Stories to inspire

Marshalltown leaders speak at Iowa Latino Day on the Hill

T-R PHOTOS BY ADAM SODDERS ABOVE: Marshalltown resident and former U.S. Special Ambassador to Latin America Carlos Portes was among the main speakers at the first Iowa Latino Day on the Hill event Thursday at the State Capitol Building in Des Moines. He described his journey as a boy from Cuba to Florida to Marshalltown, and encouraged the youth in attendance to follow their dreams. BELOW: About 30 students from Marshalltown Schools attended the event. The group consisted of Miller Middle School and Marshalltown High School students, all part of the district’s Al Éxito Latino-focused student organization.

DES MOINES — Cheers erupted from the second floor rotunda of the Iowa State Capitol Building Thursday as the first Iowa Latino Day on the Hill brought speakers sharing their stories.

“There is a great deal of power in storytelling,” said former U.S. Special Ambassador to Latin America and Marshalltown resident Carlos Portes, one of the event’s main speakers.

He took the audience sitting and standing in the rotunda through his journey from Cuba to the United States as a boy; he told the story to inspire the many young Latino students in attendance.

“In 1960, when Cuba was taken over by the Castro brothers, they passed a constitutional amendment that basically said that any child 10 years of age or older was now going to be property of the government and not the parents,” Portes said. “The Catholic Church created a program to see how they could help try to get some of these children out of Cuba.”

That program was dubbed Operation Peter Pan. Portes alluded to the operation’s namesake during his speech.

“For that Peter Pan boy, or those Peter Pan girls, you have to dream,” he said. “Never, absolutely never, take your eyes off those dreams.”

Portes also spoke about how he organized a Lions Club in New York after his biological parents moved to the state. He described how me met future president Jimmy Carter through the organization, and his service as the campaign’s coordinator for minority affairs and his eventual post as special ambassador.

“From there, it was about opening doors, it was about making a difference,” Portes said. “It was about doing the advocacy work that we all need to do as community members; volunteering is extremely important because of the people you meet and the satisfaction that you get.”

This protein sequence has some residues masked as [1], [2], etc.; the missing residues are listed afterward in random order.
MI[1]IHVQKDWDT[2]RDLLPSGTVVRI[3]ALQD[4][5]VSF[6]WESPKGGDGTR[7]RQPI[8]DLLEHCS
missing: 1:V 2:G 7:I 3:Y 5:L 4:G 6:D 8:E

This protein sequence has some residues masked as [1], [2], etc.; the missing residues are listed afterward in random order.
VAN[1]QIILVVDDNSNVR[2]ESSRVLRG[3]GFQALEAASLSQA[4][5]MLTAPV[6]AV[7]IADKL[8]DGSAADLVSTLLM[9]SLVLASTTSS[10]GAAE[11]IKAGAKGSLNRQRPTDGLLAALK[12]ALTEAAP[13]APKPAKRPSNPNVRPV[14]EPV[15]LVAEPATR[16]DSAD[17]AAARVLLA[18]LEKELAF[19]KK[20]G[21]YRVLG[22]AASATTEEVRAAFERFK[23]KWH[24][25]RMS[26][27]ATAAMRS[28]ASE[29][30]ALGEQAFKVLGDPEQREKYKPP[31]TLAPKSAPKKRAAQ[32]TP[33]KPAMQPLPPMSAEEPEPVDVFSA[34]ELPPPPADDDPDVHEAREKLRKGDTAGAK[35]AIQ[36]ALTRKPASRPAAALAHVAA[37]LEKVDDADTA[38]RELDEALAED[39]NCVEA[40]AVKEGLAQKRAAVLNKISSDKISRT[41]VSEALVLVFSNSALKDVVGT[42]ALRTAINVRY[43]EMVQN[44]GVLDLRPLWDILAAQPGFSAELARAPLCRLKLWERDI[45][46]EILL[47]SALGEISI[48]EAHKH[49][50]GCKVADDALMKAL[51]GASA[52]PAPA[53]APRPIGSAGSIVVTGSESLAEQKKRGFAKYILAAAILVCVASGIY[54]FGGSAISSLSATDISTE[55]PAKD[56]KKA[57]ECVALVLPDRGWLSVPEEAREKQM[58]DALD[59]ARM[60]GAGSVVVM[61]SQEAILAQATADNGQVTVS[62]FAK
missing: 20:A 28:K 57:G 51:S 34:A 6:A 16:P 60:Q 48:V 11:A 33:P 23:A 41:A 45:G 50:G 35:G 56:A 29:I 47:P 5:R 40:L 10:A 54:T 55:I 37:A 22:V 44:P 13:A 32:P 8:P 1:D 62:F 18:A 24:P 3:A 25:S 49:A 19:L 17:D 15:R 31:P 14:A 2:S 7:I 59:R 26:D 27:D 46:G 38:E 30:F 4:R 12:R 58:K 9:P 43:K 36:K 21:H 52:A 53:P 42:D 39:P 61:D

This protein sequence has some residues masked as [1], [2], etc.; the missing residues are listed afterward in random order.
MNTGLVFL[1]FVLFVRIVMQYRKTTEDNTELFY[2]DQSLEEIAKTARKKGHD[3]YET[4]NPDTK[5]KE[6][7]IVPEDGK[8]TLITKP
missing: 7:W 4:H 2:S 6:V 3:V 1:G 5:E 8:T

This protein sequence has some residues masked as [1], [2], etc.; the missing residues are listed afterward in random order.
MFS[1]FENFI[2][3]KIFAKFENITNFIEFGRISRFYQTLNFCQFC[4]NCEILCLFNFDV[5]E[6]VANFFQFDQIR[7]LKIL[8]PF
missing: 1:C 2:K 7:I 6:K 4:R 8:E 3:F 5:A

He encouraged the young Latinos in attendance to create and follow their dreams.

Among those young people at the Day on the Hill were 30 Marshalltown High School and Miller Middle School students. They were part of the district’s Al Éxito student organization.

“I think it’s going to be a good experience, to be able to learn things and talk to legislators,” said MHS senior Rosa Yanez. “I’m feeling pretty confident about it.”

Younger students also said they were excited about the opportunity.

“I’ve only been around the capitol, but I’ve never actually been in to talk to legislators,” said Miller eighth-grader Álvaro Martínez. “I feel it’s very important for us, I feel like we should be here, and the legislators should listen to us.”

Fellow eighth-grader Kiara Juarez also said she had never been to the capitol building before.

“It makes me really feel like I have an important role in society and that we all have something to say,” she said. “I care a lot about education, making sure all Latinos and all people have an opportunity to go to college and have a career.”

State House Minority Leader Rep. Mark Smith, D-Marshalltown, also shared some remarks during the program. The story he told had to do with Marshalltown’s recent immigration history.

“I moved to Marshall County in the fall of 1986 to work in the community mental health center there,” he said, adding it was a time of tribulation for Marshalltown, with rifts between laborers and employers in the community. “People in the community were taking sides; it was an ugly time to move to a beautiful community.”

It wasn’t long before new faces began appearing in town.

“What we saw after that is that, gradually, there started to be more and more people in our community whose first language was Spanish,” Smith said. “This kind of came without preparation in our community.”

He recalled hearing comments about the new residents “stealing jobs,” among other divisive language. However, he said much has changed in the last few decades.

“[Former] Gov. Tom Vilsack found some money to do $50,000 grants to various communities in Iowa, to become more welcoming and to reach out and address new Iowans,” Smith said, adding that event took place around the year 2000. “What happened over the following years is that … many people of Latino heritage became involved in all levels of our community.”

He added that Marshalltown “now reflects the faces of Iowa.”

Other speakers at the event included Gov. Kim Reynolds, state Sen. Matt McCoy, Iowa Department of Human Rights Director San Wong and more.


Contact Adam Sodders at (641) 753-6611 or